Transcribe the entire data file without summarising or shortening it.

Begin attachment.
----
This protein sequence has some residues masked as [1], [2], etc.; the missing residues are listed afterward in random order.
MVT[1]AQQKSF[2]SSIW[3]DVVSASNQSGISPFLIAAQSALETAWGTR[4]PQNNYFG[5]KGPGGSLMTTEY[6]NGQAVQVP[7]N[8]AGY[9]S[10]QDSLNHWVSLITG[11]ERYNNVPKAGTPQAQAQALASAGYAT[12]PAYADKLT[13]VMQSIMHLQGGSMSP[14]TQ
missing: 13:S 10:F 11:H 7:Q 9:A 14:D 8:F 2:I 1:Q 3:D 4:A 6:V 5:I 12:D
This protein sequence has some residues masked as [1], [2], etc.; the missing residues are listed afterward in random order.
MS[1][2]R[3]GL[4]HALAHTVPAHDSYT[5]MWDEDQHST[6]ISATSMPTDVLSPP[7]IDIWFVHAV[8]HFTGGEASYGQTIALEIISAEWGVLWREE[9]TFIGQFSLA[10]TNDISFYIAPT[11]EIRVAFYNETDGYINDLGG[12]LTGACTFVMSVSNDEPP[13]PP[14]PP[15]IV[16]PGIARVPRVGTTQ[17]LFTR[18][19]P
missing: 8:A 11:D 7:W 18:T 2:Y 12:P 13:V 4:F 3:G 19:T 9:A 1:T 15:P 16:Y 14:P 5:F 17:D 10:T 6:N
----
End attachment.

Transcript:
This protein sequence has some residues masked as [1], [2], etc.; the missing residues are listed afterward in random order.
MVT[1]AQQKSF[2]SSIW[3]DVVSASNQSGISPFLIAAQSALETAWGTR[4]PQNNYFG[5]KGPGGSLMTTEY[6]NGQAVQVP[7]N[8]AGY[9]S[10]QDSLNHWVSLITG[11]ERYNNVPKAGTPQAQAQALASAGYAT[12]PAYADKLT[13]VMQSIMHLQGGSMSP[14]TQ
missing: 13:S 10:F 11:H 7:Q 9:A 14:D 8:F 2:I 1:Q 3:D 4:A 6:V 5:I 12:D
This protein sequence has some residues masked as [1], [2], etc.; the missing residues are listed afterward in random order.
MS[1][2]R[3]GL[4]HALAHTVPAHDSYT[5]MWDEDQHST[6]ISATSMPTDVLSPP[7]IDIWFVHAV[8]HFTGGEASYGQTIALEIISAEWGVLWREE[9]TFIGQFSLA[10]TNDISFYIAPT[11]EIRVAFYNETDGYINDLGG[12]LTGACTFVMSVSNDEPP[13]PP[14]PP[15]IV[16]PGIARVPRVGTTQ[17]LFTR[18][19]P
missing: 8:A 11:D 7:W 18:T 2:Y 12:P 13:V 4:F 3:G 19:T 9:A 1:T 15:P 16:Y 14:P 5:F 17:D 10:T 6:N